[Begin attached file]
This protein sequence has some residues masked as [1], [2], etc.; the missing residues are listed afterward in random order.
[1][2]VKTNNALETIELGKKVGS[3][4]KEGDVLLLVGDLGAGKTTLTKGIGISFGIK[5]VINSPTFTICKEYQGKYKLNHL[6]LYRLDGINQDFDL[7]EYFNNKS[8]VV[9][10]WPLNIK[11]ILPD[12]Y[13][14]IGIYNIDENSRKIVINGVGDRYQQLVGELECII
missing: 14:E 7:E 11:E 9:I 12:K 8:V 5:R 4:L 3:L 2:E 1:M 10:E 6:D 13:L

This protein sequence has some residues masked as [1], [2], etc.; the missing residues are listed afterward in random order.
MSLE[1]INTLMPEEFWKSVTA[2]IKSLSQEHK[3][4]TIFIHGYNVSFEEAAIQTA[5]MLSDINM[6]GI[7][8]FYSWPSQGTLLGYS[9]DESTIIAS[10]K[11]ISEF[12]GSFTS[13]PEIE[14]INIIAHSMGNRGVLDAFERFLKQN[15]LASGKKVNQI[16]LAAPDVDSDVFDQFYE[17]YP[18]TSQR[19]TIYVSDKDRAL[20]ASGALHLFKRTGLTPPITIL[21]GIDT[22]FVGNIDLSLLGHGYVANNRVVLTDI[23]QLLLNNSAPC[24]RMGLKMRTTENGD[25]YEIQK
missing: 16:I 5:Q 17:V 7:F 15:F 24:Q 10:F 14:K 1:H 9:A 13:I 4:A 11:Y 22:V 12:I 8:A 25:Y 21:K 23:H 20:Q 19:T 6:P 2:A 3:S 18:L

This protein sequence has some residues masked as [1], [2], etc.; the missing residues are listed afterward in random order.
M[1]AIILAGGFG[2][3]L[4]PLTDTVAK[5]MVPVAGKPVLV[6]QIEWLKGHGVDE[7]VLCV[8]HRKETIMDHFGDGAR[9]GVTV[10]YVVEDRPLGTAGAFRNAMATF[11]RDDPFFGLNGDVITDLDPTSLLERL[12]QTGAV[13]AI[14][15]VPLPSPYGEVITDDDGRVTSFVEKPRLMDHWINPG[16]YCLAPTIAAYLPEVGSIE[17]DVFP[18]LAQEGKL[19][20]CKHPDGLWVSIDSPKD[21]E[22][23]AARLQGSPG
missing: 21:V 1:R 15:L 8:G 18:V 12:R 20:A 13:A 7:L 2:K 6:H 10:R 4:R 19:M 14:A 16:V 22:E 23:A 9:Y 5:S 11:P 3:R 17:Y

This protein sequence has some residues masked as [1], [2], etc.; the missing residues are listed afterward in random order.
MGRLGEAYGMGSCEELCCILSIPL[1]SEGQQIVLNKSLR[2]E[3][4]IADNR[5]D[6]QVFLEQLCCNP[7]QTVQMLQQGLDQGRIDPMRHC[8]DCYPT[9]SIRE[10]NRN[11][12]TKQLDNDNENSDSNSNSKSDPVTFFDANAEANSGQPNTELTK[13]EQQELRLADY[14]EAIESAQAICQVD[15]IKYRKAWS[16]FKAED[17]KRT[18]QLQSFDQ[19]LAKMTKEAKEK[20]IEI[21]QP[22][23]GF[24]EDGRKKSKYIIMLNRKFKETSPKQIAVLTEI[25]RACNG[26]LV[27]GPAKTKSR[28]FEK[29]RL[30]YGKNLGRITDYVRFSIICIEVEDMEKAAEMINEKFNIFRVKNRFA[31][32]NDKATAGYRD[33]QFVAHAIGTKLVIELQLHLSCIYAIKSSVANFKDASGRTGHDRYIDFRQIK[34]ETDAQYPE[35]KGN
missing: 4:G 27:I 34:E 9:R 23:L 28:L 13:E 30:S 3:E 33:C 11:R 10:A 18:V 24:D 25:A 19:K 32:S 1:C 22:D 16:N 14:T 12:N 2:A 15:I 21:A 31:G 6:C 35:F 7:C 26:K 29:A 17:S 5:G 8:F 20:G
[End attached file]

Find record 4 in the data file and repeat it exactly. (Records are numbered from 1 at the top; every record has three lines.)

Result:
This protein sequence has some residues masked as [1], [2], etc.; the missing residues are listed afterward in random order.
MGRLGEAYGMGSCEELCCILSIPL[1]SEGQQIVLNKSLR[2]E[3][4]IADNR[5]D[6]QVFLEQLCCNP[7]QTVQMLQQGLDQGRIDPMRHC[8]DCYPT[9]SIRE[10]NRN[11][12]TKQLDNDNENSDSNSNSKSDPVTFFDANAEANSGQPNTELTK[13]EQQELRLADY[14]EAIESAQAICQVD[15]IKYRKAWS[16]FKAED[17]KRT[18]QLQSFDQ[19]LAKMTKEAKEK[20]IEI[21]QP[22][23]GF[24]EDGRKKSKYIIMLNRKFKETSPKQIAVLTEI[25]RACNG[26]LV[27]GPAKTKSR[28]FEK[29]RL[30]YGKNLGRITDYVRFSIICIEVEDMEKAAEMINEKFNIFRVKNRFA[31][32]NDKATAGYRD[33]QFVAHAIGTKLVIELQLHLSCIYAIKSSVANFKDASGRTGHDRYIDFRQIK[34]ETDAQYPE[35]KGN
missing: 4:G 27:I 34:E 9:R 23:L 28:L 13:E 30:S 3:E 33:C 11:R 10:A 18:V 24:D 25:A 19:K 32:S 1:C 22:D 16:N 14:T 12:N 2:A 15:I 21:A 31:G 6:C 35:F 7:C 26:K 29:A 17:S 5:G 8:F 20:G